1/4 t salt


Preheat the oven to 350°F. Cream the butter and sugar together.


Add the egg white, lemon juice, and zest if using and mix well.


Sift in the flour, baking powder, and salt.


Fold the batter just until it comes together.


Drop batter in scant tablespoons onto parchment lined cookie sheets. Bake for 8-10 minutes. The cookies will be very pale, especially if you ran out of fresh lemons before baking and therefore didn’t use any lemon zest.


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Chicken Liver Pate

So, odds are if you’re reading this you have at least one holiday party or New Year’s Eve party to go to. If you’re lucky, this means small, intimate dinner parties with family or friends, the kind where everyone brings a dessert or a bottle of something in spite of the host’s protests that there’s already too much food. It’s the end of the year, and we’re all breaking out recipes that we’d never make without the holiday excuse, because they’re fancy or time consuming or expensive to make.


Pâté is neither time-consuming nor expensive, but jaws will drop every single time you tell anyone you made it at home. It can be added unobtrusively to the appetizers present at most parties, or you can keep it to yourself and use it to round out a simple lunch of a cheese plate and salad.

Ingredients (makes about 3 cups, which is more than anyone needs)


about 1 1/4 pounds chicken livers

2 T butter

2 cloves garlic

1/2 cup wine or brandy

1/4 cup whipping cream

2 T apricot jam

1/2 t salt

1/4 t white pepper

mustard seeds to taste


Melt butter over medium-high heat.


Mince or press garlic and cook until translucent.


Add the chicken livers. Cook briefly–not more than 2-3 minutes per side.


You still want to see some pink when you chop the livers with your spatula.


Scoop the livers into the bowl of a food processor or blender.


Clean your pan and add the wine or brandy to it.


Bring to a boil and reduce the liquid by about 1/2. It is okay to estimate this.


Add the reduced wine, whipping cream, salt, spices, and jam to the bowl of the food processor.


Puree until smooth and creamy. This takes about 1 minute.


Scoop into ramekins or old mustard jars or whatever dish you plan to serve it out of.


It needs to chill before serving. Once it is cool, pour enough clarified butter to cover the surface over the top and return to the refrigerator. This serves the dual purpose of adding delicious fat and keeping the pâté from drying or discoloring.


Serve with salad, crackers, crudités, fruit, or a cheese plate.


Watch everyone marvel at your culinary genius, even though you and I both know it wasn’t hard at all.

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Not Fish and Chips

On the rare occasion that I ordered fish in Dallas, it was always at a pub, and it was always fish and chips. Everything is delicious deep-fried and served with fried potatoes, and since I was eating fish at most once or twice a year there, it really didn’t feel like an overindulgence to have fish in its most unhealthy form when I did decide to be in a fish mood.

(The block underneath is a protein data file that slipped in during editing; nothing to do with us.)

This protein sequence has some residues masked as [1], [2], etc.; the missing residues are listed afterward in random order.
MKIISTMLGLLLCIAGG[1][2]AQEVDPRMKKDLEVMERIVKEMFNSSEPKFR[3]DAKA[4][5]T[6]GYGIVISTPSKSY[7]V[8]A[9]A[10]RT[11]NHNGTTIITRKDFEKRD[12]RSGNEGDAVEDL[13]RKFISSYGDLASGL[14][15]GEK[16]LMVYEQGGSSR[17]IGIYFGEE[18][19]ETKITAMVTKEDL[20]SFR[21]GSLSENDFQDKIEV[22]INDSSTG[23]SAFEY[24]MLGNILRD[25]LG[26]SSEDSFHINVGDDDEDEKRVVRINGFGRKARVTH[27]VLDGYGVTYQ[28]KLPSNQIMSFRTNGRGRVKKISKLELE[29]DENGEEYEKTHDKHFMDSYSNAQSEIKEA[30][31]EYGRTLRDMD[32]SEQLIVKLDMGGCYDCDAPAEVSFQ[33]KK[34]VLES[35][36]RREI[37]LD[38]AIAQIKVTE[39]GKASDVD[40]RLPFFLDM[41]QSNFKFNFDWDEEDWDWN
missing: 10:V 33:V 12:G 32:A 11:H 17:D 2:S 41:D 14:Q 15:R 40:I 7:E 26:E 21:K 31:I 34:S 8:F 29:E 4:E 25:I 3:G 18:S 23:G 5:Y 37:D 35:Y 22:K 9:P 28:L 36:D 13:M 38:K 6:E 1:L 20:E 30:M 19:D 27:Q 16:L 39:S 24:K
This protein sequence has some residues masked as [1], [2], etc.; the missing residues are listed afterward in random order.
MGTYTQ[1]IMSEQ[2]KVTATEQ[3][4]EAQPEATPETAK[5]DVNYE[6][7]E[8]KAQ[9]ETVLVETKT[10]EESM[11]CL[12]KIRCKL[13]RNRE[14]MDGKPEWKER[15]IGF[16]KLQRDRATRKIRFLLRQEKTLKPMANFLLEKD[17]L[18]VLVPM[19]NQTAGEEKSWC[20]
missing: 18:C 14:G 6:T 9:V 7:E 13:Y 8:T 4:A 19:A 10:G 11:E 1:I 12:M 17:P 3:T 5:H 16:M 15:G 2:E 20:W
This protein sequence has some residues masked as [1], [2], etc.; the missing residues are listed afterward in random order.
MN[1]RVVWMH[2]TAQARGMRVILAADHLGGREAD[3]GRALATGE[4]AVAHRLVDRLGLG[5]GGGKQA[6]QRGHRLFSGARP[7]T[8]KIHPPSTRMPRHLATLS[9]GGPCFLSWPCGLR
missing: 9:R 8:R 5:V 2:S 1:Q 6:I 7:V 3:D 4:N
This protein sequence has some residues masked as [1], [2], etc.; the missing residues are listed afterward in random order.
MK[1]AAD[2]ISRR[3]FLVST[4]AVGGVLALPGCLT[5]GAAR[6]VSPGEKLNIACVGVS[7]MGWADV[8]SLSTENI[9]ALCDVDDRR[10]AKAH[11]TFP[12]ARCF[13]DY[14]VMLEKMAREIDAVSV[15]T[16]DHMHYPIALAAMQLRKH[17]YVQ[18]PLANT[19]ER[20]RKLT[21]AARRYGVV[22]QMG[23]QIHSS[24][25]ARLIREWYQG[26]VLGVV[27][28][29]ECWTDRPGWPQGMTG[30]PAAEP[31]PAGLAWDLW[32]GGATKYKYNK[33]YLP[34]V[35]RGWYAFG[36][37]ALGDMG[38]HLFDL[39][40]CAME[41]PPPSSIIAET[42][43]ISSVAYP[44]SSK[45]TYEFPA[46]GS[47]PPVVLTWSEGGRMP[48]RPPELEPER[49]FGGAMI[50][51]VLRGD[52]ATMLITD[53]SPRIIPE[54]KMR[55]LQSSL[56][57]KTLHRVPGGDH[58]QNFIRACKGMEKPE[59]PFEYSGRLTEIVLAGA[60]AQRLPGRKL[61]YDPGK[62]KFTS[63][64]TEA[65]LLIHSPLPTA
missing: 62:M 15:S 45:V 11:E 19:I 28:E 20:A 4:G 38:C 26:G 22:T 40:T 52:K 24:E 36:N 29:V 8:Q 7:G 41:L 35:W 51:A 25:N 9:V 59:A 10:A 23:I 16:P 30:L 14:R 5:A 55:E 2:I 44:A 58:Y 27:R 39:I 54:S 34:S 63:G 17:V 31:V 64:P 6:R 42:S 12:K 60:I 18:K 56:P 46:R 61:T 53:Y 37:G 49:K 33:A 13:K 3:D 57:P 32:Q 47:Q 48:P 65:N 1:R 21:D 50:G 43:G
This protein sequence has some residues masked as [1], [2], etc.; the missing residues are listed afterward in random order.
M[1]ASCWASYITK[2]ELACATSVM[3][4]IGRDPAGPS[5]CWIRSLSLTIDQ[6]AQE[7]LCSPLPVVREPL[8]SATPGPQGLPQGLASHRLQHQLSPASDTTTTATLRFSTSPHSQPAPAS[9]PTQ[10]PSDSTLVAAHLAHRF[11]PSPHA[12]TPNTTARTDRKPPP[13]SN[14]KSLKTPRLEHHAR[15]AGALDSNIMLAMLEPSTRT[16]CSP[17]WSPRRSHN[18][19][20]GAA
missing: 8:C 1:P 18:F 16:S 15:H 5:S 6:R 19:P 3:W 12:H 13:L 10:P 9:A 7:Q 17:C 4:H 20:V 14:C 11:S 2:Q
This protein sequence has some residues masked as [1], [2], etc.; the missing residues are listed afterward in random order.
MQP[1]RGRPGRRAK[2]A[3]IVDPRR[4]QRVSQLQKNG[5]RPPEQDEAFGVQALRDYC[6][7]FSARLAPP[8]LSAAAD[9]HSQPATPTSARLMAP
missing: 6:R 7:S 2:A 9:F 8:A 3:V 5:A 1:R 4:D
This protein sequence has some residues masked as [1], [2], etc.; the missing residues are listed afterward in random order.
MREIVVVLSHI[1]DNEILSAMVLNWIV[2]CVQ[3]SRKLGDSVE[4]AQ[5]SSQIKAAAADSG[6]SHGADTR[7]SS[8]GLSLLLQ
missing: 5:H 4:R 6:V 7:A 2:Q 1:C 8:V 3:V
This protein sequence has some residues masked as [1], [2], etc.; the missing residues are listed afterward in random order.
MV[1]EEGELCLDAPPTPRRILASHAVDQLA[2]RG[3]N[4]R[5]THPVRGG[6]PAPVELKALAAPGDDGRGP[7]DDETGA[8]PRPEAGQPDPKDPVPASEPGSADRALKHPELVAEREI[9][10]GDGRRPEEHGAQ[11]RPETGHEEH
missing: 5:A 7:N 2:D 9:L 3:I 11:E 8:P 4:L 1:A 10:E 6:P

I should probably add that being in the mood for fish only ever happened in pubs (particularly one pub) for a reason. I have a psychological block against eating seafood when I am nowhere near the sea. I know the fish is safe, that it’s transported frozen and often quickly but I just can’t do it.

After four or five shots of whiskey, I can happily store all thoughts of seafood safety elsewhere. And after four or five shots of whiskey, any pretensions to a healthy dinner plan have long since scurried off leaving only a choice between a reuben sandwich (delightful, except that it always comes with too much dressing, and no amount of explaining the proper dressing/sandwich ratio or wheedling to leave it on the side will sway the bartender one whit) and a plate of fish and chips with a mild, earthy curry sauce to dip them in.


Here, I am not afraid to eat the fish. Even the fish that originated in the Honduras and therefore, one can safely assume, has undergone just as much transport and freezing and potential issues as any trout sold in Texas. Like I said, it was a psychological block, not a sensible one. So here, we eat fish, often tilapia, often Honduran, about twice a week. Fish and chips are lovely for tipsy bar nights (of which I have enjoyed none since the move) but rubbish for reasonable weeknights on days when I want to feel a net benefit from my cardio routine. But fish and potato remains a sound and worthy combination, and crisp textures will win in any kitchen, any time. What is a cook to do?


Luckily, I have a cast iron skillet. It turns out that crispy baked potato and fish are just as tasty as fried ones. Probably tastier, in fact, because enjoying them in my own dining room obviates the need to breathe in all that not-so-lovely bar smoke while eating.

Ingredients (serves 2)


1/2 lb white fish fillets

1 largish baking potato

1-2 T olive oil

1 lemon

2 cloves garlic

1/2 t lemongrass

1/2 t salt

white pepper, to taste


Heat the oven to 400°F. Combine lemon juice, olive oil, and garlic in an 11-inch cast-iron skillet (or other large, heavy metal pan).


Cut the potato into about 1/8 inch slices. You could use a mandoline. I hated my mandoline, so I gave it to a friend back in Dallas. A sharp knife does the job nicely.


Arrange the slices in concentric rings in the skillet. Look how pretty!


Brush the tops of the potatoes with just a touch of olive oil. Sprinkle with salt, white pepper, and lemongrass.


Bake for 30 minutes, until the potatoes are tender but not yet crisp or brown. Place the fish on top of the potatoes and return the skillet to the 400-degree oven for another 10 minutes.


Serve with steamed asparagus or something else lovely and green.


I always intend to zest the lemon over the fish just before baking, but it never seems to happen. Nevertheless, this is a mild, lemony, healthy way to enjoy fish.